And just as it is with the blessing of G-d, so too is it with the blessing of the Kohanim: For the blessing of the Kohanim is a Mitzvah. In other words, the Kohanim who bless (Bnei Yisroel) are doing so in the mission (shichus) of G-d. And the emissary of a person [adam haelyon] is like the person, and the blessing is like the blessing of the person (meshaleach), the blessing of G-d
And this is proven from the saying if the Sages concerning the blessing of the Kohanim –
“The L-rd lift up His countenance upon thee” –“shall I not lift up My countenance for Israel, seeing ete that they are particular [to say the grace if the quantity is but an olive or an egg.].
Thus it is clear from this that Birkat Kohanim is not like other blessings that only draw down that which previously existed (at its source) through Seder Hishtalshelus. But rather it is a effluence that that is above Seder Hishtalshelus. Therefore it requires “countenance” (Masu panim) (in the Birkat Kohanim)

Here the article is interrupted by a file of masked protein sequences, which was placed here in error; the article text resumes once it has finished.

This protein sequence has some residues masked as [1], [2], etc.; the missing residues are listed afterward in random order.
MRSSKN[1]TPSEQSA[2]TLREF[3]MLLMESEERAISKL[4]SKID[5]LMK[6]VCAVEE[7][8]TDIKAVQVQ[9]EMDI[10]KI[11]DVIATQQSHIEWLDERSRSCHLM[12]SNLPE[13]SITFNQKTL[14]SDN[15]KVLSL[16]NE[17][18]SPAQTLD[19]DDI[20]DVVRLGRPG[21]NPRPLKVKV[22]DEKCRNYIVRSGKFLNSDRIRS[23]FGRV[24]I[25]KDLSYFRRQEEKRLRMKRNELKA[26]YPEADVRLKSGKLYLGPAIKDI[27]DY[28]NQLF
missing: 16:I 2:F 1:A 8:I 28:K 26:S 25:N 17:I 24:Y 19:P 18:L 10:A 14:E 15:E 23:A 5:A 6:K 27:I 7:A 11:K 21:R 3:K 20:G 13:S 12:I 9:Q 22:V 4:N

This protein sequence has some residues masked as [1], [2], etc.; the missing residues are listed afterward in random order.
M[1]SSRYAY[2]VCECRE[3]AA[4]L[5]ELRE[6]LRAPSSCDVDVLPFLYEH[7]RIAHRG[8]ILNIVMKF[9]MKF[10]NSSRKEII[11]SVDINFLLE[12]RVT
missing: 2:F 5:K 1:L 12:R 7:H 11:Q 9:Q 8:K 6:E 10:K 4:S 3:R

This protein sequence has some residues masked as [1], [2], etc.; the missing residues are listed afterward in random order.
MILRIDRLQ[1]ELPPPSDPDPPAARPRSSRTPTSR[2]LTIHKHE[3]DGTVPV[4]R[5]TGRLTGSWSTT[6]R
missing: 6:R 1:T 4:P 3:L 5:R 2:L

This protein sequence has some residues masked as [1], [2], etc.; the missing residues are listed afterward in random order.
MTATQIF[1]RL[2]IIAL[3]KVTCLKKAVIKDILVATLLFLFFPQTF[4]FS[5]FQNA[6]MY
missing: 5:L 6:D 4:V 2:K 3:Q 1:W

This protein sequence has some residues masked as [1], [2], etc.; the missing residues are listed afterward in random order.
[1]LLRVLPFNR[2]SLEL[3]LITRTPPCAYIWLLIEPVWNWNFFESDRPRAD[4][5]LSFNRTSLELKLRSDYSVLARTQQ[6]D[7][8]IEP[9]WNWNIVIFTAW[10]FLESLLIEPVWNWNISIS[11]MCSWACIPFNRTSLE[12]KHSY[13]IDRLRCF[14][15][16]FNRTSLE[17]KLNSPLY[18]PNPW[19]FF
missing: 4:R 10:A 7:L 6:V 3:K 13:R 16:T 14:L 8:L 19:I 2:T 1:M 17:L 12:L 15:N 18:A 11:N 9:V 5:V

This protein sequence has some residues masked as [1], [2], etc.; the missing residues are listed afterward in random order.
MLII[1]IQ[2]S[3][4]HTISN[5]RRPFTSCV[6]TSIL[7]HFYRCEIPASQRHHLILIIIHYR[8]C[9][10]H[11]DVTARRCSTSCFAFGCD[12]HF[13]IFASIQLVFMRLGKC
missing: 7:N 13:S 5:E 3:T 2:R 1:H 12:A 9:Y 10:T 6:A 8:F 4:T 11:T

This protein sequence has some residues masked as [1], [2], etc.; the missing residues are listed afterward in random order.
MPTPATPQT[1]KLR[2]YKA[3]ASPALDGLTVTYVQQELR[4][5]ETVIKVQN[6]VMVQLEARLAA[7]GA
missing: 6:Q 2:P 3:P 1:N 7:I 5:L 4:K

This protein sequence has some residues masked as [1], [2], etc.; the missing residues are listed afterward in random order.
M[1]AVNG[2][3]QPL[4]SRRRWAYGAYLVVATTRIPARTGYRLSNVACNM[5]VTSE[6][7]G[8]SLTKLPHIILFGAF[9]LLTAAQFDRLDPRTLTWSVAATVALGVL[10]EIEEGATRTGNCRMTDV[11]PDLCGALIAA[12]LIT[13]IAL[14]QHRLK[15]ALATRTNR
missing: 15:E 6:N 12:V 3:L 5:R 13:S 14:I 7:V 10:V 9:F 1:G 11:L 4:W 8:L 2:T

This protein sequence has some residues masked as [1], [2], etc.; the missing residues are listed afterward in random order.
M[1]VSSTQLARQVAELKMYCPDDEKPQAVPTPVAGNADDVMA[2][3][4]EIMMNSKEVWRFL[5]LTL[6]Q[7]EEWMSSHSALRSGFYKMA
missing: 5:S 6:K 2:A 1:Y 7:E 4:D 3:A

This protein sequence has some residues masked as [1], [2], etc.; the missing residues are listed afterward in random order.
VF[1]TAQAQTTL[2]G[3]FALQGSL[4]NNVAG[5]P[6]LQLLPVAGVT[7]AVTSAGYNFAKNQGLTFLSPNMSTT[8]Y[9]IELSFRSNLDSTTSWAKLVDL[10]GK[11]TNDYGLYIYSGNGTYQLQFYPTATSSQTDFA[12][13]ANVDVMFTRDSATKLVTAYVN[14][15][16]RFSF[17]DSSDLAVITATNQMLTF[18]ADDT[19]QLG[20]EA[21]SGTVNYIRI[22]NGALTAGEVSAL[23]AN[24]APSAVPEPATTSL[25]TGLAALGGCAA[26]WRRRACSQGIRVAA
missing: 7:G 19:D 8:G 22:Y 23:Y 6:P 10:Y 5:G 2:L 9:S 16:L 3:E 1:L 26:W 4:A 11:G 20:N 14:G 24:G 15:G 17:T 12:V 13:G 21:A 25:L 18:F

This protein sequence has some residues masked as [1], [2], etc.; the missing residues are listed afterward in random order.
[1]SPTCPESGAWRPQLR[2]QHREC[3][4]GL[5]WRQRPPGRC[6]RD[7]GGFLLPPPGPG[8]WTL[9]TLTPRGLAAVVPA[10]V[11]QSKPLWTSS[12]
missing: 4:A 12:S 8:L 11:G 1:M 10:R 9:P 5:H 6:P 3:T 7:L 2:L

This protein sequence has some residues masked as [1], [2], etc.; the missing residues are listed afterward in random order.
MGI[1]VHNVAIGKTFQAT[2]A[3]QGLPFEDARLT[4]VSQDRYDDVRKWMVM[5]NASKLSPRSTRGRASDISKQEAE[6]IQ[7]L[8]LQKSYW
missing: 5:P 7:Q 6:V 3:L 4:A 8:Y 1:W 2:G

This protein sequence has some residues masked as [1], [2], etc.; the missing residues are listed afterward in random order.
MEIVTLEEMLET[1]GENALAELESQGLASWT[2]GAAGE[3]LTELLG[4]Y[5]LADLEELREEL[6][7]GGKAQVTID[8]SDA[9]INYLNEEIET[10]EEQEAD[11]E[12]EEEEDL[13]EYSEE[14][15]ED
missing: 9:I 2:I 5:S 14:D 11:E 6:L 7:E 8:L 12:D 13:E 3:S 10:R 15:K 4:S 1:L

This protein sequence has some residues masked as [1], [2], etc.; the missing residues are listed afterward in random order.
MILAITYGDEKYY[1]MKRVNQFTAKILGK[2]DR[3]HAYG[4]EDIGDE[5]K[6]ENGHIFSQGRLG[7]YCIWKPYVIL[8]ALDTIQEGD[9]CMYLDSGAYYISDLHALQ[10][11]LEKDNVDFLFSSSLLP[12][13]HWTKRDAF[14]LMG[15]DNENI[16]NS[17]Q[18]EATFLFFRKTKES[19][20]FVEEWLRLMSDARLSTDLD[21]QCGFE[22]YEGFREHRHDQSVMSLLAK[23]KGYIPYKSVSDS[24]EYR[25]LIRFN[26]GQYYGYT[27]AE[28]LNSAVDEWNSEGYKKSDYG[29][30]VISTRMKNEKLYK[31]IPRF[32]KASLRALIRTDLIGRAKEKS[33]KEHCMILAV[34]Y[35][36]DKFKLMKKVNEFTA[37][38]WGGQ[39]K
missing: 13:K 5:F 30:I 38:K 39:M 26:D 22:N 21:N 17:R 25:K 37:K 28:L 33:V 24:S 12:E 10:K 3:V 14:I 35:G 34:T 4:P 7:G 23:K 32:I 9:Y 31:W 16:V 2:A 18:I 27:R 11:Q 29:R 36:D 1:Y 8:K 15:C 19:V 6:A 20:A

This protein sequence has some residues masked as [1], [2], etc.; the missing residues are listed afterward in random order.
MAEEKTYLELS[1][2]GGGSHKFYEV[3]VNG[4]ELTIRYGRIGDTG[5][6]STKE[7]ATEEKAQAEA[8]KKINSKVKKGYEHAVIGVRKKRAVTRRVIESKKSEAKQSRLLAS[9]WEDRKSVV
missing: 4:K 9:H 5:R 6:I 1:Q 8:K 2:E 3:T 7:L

[And in the exoteric language of Torah (loshon Nigleh) this refers to the opposite of the attribute of Justice (Din) as in the expression “favoring one in judgment” (masu panim baDin)]
For “countenance” shows that that it is not an effluence that was effected through man’s Avodah, alone.
And therefore it is understood from this that Birkat Kohanim is an effluence that is above Seder Hishtalshelus, for this is the aspect of “countenance” ((masu panim)
Thus in this regard, Birkat Kohanim is equal to prayer which is an effluence that is above Seder Hishtalshelus.
3. Therefore we can understand the advantage if (we say that) the blessing to the Kohanim has its source in the verse “And I will bless them” (Ani avoracheim), and not in the verse “And I will bless those that bless you”
The word I (“Ani”) refers to the essence and source of G-d (Or ein Sof) – and this shows that this blessing is a blessing from G-d Himself, a blessing which is above Hishtalshelut